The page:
Why this one slipped through the net amazes me. He used to live up the road and my sister was mates with one of his daughters at school.
Ed Bishop, who died on Wednesday aged 72, was one of some 300 North American actors whose careers are spent in London.
In the course of almost 50 years he appeared on television and radio, as well as in films. If he never achieved star status, his pleasing stage presence and distinctive tones, slightly tuned for British ears, meant that he was often the first man to whom directors turned whenever an American was needed.
At the same time he was in demand for TV commercials; and it was no disadvantage that his voice bore a resemblance to that of President John Kennedy.
Ironically, although no great enthusiast of science fiction, Bishop was much sought after for sf films. He played Commander Ed Straker in the 26 episodes of Gerry Anderson's series UFO, for which he was made to dye his dark hair blond.
He provided the voice of Captain Blue in the puppet series Captain Scarlet and the Mysterons and also appeared in the films Battle Beneath the Earth, Doppelganger, Saturn 3 and Stanley Kubrick's 2001 - though in the latter most of his performance as a Pan Am shuttle pilot was cut.
The son of a Manhattan banker, he was born George Victor Bishop in Brooklyn, New York, on June 11 1932. He went to Peekskill High School, before studying briefly at teachers' training college then joining the United States Army, which sent him to St John's, Newfoundland; there he became disc jockey with Station VOUS and gained his first acting experience with the St John's Players.
After being discharged, young George enrolled at Boston University to study Business Administration, then switched, despite strong protests by his parents, to a drama course at Boston University. This led to a Fulbright grant to study at the London Academy of Music and Dramatic Art, where he adopted the first name Ed, to distinguish himself from an established actor.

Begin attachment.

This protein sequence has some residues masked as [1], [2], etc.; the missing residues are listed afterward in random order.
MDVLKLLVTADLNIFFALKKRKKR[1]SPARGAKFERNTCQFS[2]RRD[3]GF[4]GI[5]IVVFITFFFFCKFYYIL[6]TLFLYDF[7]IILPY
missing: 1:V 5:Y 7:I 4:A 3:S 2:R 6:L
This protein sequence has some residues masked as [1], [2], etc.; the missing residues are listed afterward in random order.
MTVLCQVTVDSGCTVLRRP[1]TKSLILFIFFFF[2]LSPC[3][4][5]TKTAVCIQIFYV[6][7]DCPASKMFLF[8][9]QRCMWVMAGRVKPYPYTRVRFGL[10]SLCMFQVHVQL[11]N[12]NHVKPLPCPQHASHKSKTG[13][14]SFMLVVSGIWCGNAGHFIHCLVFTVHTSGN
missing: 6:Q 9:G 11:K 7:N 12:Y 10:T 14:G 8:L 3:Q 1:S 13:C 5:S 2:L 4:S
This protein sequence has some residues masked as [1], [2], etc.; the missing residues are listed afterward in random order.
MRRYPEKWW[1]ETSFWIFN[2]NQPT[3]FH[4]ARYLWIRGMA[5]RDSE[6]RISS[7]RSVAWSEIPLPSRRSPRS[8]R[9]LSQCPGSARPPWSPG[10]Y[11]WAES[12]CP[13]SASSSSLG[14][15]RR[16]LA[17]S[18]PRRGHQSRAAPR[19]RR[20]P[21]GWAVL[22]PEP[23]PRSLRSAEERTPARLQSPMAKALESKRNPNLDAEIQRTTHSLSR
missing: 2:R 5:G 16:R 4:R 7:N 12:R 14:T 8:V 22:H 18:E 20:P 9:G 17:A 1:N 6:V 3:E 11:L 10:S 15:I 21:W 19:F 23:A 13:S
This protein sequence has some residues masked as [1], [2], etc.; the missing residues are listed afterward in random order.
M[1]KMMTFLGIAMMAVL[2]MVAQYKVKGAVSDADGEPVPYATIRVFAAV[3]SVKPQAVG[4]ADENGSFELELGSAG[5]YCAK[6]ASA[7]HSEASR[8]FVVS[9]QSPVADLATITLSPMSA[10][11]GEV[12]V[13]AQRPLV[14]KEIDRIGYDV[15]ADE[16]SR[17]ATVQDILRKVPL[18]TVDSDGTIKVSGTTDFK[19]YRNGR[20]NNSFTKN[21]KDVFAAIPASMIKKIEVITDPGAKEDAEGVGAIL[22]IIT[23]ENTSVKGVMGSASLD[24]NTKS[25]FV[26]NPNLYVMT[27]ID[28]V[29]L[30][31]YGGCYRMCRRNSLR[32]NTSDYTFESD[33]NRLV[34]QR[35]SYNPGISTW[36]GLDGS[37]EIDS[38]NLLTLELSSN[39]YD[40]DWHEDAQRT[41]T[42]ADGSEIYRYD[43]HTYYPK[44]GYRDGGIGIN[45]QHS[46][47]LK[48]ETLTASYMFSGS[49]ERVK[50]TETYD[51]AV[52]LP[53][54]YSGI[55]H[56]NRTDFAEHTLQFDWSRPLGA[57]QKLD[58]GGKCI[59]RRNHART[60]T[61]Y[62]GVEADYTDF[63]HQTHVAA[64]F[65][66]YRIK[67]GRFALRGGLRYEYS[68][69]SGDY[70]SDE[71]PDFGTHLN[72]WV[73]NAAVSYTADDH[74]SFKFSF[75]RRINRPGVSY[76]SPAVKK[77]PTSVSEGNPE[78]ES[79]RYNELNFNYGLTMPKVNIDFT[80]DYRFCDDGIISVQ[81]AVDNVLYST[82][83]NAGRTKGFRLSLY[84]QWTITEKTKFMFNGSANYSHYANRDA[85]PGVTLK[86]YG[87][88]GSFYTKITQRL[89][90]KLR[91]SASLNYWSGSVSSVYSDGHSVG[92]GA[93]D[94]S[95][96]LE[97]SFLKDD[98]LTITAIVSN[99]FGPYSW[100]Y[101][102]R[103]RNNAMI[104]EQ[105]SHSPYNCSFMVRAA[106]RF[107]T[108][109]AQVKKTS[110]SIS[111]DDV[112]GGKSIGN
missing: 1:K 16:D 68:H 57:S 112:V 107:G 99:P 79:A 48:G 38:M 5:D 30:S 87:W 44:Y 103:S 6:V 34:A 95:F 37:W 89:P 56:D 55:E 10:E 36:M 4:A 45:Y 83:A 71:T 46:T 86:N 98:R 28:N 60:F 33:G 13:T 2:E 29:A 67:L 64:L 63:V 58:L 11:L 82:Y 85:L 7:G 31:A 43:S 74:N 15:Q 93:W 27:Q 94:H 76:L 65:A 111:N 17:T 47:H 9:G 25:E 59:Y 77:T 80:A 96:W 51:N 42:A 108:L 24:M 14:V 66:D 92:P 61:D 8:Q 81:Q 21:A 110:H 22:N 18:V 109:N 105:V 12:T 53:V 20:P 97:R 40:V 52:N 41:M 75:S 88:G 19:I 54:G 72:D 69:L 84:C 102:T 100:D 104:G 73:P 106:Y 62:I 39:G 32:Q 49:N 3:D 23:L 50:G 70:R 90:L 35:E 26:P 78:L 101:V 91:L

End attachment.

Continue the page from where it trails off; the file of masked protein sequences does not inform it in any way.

He expected to return to America in a few months, but after meeting film actors in Soho, he decided to stay: "I was here in London for the duration."
Bishop's first professional appearance was in Granada Television's Edge of Truth. He played a sailor in Look Homeward, Angel at the Pembroke Theatre, Croydon, before joining the West End production of Bye, Bye Birdie. Stanley Kubrick then cast him as an ambulance driver in Lolita.
After marrying his second wife Hilary Preen, whom he had met in Trafalgar Square, Bishop made his debut on Broadway, as an Englishman in David Merrick's production of The Rehearsal with Coral Browne. He then returned to London, where he attracted considerable attention as John Kennedy in Joan Littlewood's stage production of MacBird.
On film, he played Colonel Vogt in The War Lover with Steve McQueen (1962); appeared with Robert Mitchum and Trevor Howard in Man in the Middle (1964); and had parts in the Bond features Diamonds are Forever and You Only Live Twice. In addition, there was regular television work in such series as The Saint and The Baron.
In the early 1970s he went to Hollywood, where he appeared in the animated series Star Trek and starred in Pets (1974). But he now felt "something of a Brit". In addition to film roles in Britain, he appeared in the TV series Dick Turpin, Colditz and Whoops Apocalypse and gave a notable radio portrayal of Raymond Chandler's Philip Marlowe, outshining many big screen stars.
A non-smoking, non-drinking supporter of CND and the Green Party, Ed Bishop is survived by his third wife Jane Skinner, whom he met while dressed up as General Pinochet in a demonstration against the arms trade, and by three daughters; a son died in a car crash.